Our study found highly significant difference in the total time needed for alignment and the rate of alignment between both the groups. The alignment was 2.13, 1.88, and 1.42 times faster in the experimental group at the 3rd, 6th, and 9th week recall visit. This is in accordance with Teixeira et al., Alikhani et al., Tsai et al., Cheung et al. showing 2.13, 2.3, 1.49, and 1.86 times faster orthodontic tooth movement in MOP assisted experimental group than in the control group, respectively. The treatment time needed for complete alignment of mandibular incisors was reduced by 44% in the MOP group thus clearly indicating that MOPs accelerated the rate of alignment. Similar results have been reported by Teixeira et al., Alikhani et al., Tsai et al. showing 53%, 62% and 33% reduction in treatment time in the MOP side as compared to the control side, respectively.
A study by Alkebsi however showed lack of significant increase in the rate of tooth movement which can be explained by the minimal surgical insult of MOP that may not be enough to trigger the inflammatory response to activate the RAP or even cytokine expression. It has been reported that the greater the surgical insults, the greater the rate of the tooth movement triggered by the RAP. A recent study by Cramer et al. concluded that MOPs placed 3 mm away from teeth may produce a slight and temporary increase in tooth movements during the first 2 weeks, but the effects are small, of limited duration, and clinically insignificant and also have limited and transitory effect on bone.
We also found a decrease in the difference in the rate of alignment between both the groups at subsequent visits i.e., the rate decreased from being 2.13 times faster at TI to 1.88 at T2 and 1.42 times at T3. This decrease has been reported and explained in various studies as due to waning effects of the RAP phenomenon with the effects lasting between 5 weeks to six months in various studies. The effect of RAP in our study was however observed even at 9 weeks.
The higher pain values seen in the experimental group as compared to the control group in our study were statistically significant only at 12 and 24 hours and returned to baseline at the end of seventh day with no patient in MOP group reporting the use of any anti-inflammatory medication. The level of satisfaction and ease with the procedure as assessed by the questionnaire was high with the patients willing to repeat the MOP procedure and recommend it to friends.
A major concern associated with accelerated orthodontics is of increased root resorption as the same cytokines that promote RAP also activate cementoclasts, which cause root resorption. However there are few studies evaluating this aspect and the lacunae has been pointed out in the systematic reviews and meta analysis on accelerated orthodontics., Root resorption has been assessed in our study by volumetric CBCT evaluation. Results of our study showed no significant difference in root resorption between both the groups. Similar findings have been reported by Cheung et al. and Alkebsi  who evaluated the root resorption using micro computed tomography and periapical X-rays, respectively.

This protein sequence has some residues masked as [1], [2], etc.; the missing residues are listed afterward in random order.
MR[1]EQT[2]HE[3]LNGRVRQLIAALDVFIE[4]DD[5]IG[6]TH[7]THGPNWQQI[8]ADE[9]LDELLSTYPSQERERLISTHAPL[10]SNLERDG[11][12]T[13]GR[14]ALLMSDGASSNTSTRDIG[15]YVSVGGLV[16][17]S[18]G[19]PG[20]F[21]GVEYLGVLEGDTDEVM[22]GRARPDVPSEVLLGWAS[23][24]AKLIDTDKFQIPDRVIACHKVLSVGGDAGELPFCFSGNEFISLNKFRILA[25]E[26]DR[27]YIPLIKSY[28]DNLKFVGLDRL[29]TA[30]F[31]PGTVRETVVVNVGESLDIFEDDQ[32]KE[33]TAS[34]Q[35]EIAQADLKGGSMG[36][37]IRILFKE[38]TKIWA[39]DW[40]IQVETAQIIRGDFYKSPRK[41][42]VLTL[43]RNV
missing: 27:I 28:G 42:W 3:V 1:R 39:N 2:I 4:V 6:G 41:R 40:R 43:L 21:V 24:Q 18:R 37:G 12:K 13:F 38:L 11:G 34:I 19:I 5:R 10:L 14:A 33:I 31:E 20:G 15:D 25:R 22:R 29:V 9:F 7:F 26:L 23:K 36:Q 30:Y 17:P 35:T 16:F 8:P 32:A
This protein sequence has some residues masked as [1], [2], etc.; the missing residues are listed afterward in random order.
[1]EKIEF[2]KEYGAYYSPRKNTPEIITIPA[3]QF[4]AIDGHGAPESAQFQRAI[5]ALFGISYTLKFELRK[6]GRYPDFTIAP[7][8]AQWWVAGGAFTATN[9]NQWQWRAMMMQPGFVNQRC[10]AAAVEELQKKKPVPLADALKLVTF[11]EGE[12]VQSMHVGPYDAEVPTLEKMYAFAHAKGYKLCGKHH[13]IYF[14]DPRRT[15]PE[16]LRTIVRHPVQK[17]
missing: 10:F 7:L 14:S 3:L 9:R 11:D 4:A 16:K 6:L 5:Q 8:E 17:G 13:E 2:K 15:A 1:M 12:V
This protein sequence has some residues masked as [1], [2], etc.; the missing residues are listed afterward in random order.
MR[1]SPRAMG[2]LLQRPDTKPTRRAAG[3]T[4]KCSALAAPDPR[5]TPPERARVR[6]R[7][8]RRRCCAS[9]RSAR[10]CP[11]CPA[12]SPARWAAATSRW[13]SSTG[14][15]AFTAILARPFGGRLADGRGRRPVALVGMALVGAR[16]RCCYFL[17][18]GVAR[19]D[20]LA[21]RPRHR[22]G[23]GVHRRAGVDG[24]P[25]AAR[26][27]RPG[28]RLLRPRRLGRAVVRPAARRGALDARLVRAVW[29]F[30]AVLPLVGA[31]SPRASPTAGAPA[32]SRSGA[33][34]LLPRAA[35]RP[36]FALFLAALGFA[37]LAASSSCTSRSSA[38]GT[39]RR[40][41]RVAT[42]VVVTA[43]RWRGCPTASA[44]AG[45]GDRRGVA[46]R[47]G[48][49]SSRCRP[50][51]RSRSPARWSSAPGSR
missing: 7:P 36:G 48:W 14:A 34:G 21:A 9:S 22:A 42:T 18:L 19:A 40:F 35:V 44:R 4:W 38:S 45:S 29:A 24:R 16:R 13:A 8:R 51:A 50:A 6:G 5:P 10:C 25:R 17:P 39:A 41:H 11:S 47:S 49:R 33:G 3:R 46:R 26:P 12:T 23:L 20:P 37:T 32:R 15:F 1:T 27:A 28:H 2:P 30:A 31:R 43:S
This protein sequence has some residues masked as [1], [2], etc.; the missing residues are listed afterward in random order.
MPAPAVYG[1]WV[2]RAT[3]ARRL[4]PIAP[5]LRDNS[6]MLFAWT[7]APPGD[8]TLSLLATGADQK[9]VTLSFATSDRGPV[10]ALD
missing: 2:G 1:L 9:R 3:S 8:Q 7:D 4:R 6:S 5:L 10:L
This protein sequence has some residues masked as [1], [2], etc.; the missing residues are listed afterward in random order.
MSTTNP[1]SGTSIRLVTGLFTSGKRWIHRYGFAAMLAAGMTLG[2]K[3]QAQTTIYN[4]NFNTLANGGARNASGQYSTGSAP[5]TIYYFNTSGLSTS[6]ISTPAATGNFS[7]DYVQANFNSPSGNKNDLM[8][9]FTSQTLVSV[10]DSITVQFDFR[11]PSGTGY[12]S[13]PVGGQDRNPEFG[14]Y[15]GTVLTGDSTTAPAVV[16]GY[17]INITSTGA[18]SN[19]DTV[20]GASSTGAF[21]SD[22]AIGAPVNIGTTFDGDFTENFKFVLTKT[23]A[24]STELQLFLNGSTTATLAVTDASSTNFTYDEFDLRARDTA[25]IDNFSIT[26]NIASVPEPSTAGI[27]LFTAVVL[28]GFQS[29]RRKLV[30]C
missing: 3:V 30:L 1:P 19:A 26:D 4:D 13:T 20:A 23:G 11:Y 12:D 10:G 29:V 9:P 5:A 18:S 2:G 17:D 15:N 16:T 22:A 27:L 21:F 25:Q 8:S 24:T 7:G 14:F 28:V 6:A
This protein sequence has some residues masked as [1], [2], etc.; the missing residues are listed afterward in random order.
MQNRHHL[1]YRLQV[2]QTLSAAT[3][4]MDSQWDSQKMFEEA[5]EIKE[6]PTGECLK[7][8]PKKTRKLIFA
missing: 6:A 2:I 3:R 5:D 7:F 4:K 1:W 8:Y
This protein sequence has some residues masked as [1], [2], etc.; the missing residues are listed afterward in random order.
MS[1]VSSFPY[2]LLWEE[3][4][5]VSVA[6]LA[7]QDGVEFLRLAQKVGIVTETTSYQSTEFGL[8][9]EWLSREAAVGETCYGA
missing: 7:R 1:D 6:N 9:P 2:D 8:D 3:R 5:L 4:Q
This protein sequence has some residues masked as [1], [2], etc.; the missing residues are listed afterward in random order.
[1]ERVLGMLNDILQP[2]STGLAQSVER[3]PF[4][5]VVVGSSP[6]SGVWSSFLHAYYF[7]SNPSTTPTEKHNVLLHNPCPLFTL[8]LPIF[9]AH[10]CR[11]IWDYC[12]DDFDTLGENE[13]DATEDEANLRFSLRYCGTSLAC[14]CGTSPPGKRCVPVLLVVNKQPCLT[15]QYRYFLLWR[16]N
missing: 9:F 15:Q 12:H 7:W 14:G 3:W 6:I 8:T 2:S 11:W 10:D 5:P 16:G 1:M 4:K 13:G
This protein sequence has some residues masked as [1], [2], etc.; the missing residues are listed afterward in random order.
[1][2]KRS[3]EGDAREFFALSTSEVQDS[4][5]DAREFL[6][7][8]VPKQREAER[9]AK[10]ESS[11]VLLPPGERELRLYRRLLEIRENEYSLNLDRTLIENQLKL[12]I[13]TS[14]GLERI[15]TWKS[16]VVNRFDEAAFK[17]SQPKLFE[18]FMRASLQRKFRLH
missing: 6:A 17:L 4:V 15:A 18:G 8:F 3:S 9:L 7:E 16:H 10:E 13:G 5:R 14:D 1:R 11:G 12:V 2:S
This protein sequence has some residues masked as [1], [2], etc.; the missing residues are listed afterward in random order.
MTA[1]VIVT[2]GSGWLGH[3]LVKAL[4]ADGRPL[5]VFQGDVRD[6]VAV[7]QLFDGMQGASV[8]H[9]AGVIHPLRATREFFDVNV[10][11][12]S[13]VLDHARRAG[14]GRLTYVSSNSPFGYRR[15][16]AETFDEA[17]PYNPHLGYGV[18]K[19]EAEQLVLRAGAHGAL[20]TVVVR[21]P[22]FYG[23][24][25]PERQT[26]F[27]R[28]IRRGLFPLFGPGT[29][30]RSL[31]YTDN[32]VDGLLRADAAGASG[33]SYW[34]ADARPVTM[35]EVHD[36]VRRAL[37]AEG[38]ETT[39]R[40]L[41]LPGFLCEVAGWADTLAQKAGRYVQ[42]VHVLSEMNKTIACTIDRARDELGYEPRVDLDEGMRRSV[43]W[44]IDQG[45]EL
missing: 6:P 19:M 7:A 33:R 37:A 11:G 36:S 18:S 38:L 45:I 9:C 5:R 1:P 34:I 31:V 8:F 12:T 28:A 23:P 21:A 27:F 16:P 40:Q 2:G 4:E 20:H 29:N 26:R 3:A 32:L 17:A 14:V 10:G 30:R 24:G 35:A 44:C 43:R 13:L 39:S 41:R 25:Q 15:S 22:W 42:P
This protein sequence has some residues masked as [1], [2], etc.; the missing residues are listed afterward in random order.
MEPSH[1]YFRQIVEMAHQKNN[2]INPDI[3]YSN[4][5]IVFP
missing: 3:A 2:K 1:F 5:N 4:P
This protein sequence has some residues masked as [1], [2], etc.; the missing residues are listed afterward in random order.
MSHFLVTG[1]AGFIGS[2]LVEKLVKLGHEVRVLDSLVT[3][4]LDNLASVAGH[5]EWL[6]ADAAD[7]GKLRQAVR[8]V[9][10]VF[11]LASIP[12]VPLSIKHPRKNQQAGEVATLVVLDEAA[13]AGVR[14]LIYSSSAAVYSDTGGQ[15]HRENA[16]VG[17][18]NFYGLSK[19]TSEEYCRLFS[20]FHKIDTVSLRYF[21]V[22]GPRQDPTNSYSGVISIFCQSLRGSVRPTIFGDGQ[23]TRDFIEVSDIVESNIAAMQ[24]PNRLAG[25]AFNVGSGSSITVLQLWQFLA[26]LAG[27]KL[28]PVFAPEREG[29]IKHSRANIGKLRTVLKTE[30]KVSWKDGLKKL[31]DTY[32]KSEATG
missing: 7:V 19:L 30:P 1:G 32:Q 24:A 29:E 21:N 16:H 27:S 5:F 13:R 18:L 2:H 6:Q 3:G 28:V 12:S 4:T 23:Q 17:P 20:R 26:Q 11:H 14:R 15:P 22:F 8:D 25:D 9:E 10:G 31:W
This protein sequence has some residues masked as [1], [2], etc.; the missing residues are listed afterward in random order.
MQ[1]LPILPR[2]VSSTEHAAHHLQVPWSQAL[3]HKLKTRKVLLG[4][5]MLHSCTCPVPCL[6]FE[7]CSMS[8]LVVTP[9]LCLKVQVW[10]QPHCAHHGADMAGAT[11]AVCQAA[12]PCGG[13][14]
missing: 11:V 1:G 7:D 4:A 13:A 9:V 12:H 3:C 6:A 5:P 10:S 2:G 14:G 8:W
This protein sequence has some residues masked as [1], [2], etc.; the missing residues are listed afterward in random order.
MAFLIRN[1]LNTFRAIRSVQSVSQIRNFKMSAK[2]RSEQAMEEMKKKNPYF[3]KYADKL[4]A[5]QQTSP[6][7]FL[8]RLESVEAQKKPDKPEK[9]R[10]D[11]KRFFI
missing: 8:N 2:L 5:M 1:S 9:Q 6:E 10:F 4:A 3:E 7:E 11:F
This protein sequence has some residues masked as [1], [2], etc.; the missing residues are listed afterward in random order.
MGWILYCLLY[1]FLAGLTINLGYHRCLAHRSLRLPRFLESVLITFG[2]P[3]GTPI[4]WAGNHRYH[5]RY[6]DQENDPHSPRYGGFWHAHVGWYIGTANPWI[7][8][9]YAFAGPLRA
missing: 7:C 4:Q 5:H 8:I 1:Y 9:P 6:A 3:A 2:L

The marginal bone levels assessed in our study by CBCT have not been reported in any other previous study on MOPs though concerns have also been raised on the effect of rapid tooth movement on marginal bone levels. In our study the change in the marginal bone height levels did not show any significant difference between the two groups.
No harm was observed in the current research.
The difficulty in obtaining the same values for LII and controlling all the variables in the alignment stage, as well as the absence of any standardization regarding the number and site of perforations were some of the limitations of our study.
| Conclusions|| |
Following conclusions can be drawn from the present study:-
- MI-facilitated MOPs significantly reduced the treatment time needed for complete alignment by 44% as compared to the control group
- No increased root resorption or marginal bone height loss occurs with this procedure
- Patient acceptability and satisfaction with the procedure is good.
Within the limits of the study, we can conclude that combining MI-facilitated MOP procedure with routine orthodontics can reduce the duration of orthodontic treatment that can be safely incorporated in routine practice.
Financial support and sponsorship
Conflicts of interest
There are no conflicts of interest.
| References|| |